I had never been to United's terminal in O'Hare, and I was pleased by what I saw. O'Hare's architecture has always impressed me, and Terminal One is no exception. Bag claim was quick, and after a 10 minute walk, we were off to Chicago via the CTA Blue Line. (The trip on the Blue Line is a story in itself, involving a line closure for construction, a lengthy diversion to the bus system, all culminating in one of the students in our group leaving their bag on a bus...which we later found out prompted a bus station evacuation when it was discovered. That's a story for another time though.)
After a very successful United Nations simulation, many slices of deep dish pizza, and three nights of far too little sleep, I parted ways with the rest of the Embry Riddle group, and headed for home.
Unfortunately, due to the day's schedule, I wasn't able to find a flight directly to home in Maine, instead I ended up on Southwest, heading to Manchester, New Hampshire. This was my first flight through Midway, my first flight through Manchester, and my first flight in recent years on Southwest. I was pleased by all three.
KMDW - KMHT
Equipment: Boeing 737-700 (N479WN)
Scheduled Departure: 20:25
Scheduled Arrival: 23:15
Getting to Chicago Midway couldn't be easier from the Loop. The Orange line on the L, straight to the end. Midway is the end of the line, so there's a large rail depot right next to the terminal. I would have snapped a photo of the rail yard, but I received an odd look from a security guard when I took out my camera, so I decided against it.
I ended up arriving at the airport much sooner than I expected (a full four and a half hours before my flight), and Southwest does not accept checked baggage more than four hours before a flight. This meant I had a half hour to kill sitting next to the check-in line before I could proceed through security. Once I was fully checked in, security was a breeze. Midway had about a dozen lanes set up, split into family, casual, and experienced traveler lanes. At the time I went through, there were only a half dozen people in each lane, and the TSA personnel staffing the lanes seemed much less stressed than I expected. If anything, the TSA was almost pleasant (something I certainly couldn't say about Orlando earlier in the week.)
Midway's airport was much nicer than I expected (and much bigger). Being a Southwest/LCC hub, I somehow had anticipated less well maintained facilities.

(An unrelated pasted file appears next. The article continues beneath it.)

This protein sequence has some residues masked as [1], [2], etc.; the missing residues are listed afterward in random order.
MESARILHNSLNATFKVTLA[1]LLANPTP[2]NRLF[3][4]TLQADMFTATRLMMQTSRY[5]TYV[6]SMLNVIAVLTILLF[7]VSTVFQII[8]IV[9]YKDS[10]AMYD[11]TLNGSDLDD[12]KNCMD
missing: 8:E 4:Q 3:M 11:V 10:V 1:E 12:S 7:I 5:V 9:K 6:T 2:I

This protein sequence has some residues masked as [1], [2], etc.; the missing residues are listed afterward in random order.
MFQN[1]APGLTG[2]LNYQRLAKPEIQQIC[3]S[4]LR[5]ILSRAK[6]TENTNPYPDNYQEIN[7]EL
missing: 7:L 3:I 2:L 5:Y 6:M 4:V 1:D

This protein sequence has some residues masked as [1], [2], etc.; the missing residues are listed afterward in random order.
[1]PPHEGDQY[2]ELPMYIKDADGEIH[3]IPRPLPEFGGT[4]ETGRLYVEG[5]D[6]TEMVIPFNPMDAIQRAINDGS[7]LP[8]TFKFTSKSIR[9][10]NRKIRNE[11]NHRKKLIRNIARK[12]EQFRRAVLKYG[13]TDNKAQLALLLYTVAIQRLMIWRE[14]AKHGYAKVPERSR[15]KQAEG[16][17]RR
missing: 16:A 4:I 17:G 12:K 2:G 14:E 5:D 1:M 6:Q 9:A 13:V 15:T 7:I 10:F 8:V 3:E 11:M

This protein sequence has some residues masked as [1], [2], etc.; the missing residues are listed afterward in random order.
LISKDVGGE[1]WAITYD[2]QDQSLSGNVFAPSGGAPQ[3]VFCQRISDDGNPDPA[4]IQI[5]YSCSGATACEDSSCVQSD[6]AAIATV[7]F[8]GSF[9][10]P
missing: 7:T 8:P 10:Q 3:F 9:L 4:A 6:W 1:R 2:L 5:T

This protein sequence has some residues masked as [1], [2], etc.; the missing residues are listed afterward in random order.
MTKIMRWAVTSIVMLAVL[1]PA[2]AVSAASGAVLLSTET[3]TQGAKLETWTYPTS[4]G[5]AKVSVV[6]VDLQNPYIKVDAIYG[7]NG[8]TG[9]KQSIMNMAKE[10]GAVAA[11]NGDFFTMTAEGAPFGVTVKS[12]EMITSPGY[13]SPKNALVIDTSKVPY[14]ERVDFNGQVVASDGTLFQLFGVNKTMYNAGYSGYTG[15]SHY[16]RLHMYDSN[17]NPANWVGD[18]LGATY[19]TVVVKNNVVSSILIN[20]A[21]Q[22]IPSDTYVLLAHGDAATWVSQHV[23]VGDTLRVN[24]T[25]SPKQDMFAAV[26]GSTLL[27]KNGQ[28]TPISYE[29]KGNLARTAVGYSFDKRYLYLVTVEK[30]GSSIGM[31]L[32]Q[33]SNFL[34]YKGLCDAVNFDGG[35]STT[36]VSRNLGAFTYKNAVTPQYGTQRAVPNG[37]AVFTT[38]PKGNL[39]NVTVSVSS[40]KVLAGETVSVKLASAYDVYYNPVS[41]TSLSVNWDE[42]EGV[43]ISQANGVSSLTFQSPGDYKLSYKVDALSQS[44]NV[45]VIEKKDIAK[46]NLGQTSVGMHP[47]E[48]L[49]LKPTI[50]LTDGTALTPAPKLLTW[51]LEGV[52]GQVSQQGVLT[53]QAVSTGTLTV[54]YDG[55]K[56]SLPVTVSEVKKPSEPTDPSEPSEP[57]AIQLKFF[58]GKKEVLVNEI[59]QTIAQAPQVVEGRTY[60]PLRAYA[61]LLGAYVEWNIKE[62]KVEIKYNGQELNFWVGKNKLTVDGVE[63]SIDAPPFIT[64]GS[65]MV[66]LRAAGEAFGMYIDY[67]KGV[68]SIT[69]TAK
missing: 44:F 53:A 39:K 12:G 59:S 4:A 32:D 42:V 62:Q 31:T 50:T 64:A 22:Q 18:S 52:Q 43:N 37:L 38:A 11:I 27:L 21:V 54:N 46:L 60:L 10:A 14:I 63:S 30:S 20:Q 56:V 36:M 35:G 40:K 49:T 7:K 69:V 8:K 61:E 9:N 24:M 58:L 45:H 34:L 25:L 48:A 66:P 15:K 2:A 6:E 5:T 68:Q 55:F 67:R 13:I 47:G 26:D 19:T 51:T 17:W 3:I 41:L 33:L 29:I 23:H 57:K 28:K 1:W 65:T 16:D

Midway didn't provide free internet, but for four hours I was willing to fork over the $6.25. Conveniently, the departure gate for my flight was moved to the empty area I was sitting at right as I went to pack up my computer. I boarded with area B28. When I got onboard, the window and aisle seats in the front half of the plane were mostly full. I managed to snag 9E, a window seat right at the leading edge of the wing. By the end of boarding, the plane was just about 2/3 full (very few middle seats were taken) a low load for being the day before Thanksgiving.
Taxi and takeoff was brief and uneventful. About 15 minutes into the flight the FA's came around taking drink orders, and came back shortly with the drinks, as well as packets of Ritz chips and Peanuts. Southwest is still the only airline that I'm aware of that actually offers Peanuts these days.
Apart from about 30 seconds of heavy turbulence when descending into Manchester, the rest of the flight was totally uneventful.
Upon landing, I waited to leave the aircraft, so that I could see the flight deck and talk to the flight crew. Both the Flight Attendants and the captain were very friendly and eagar to talk to me about Embry Riddle, and flying in general, despite the fact that it was close to midnight, after what must have been a very long day of flying.
And that leads me to here, back in Maine for Thanksgiving. I will be flying with JetBlue PWM-MCO on Sunday to get back to Riddle for finals. I'll be sure to have the rest of my trip report online by then.
Hope you've enjoyed my trip so far!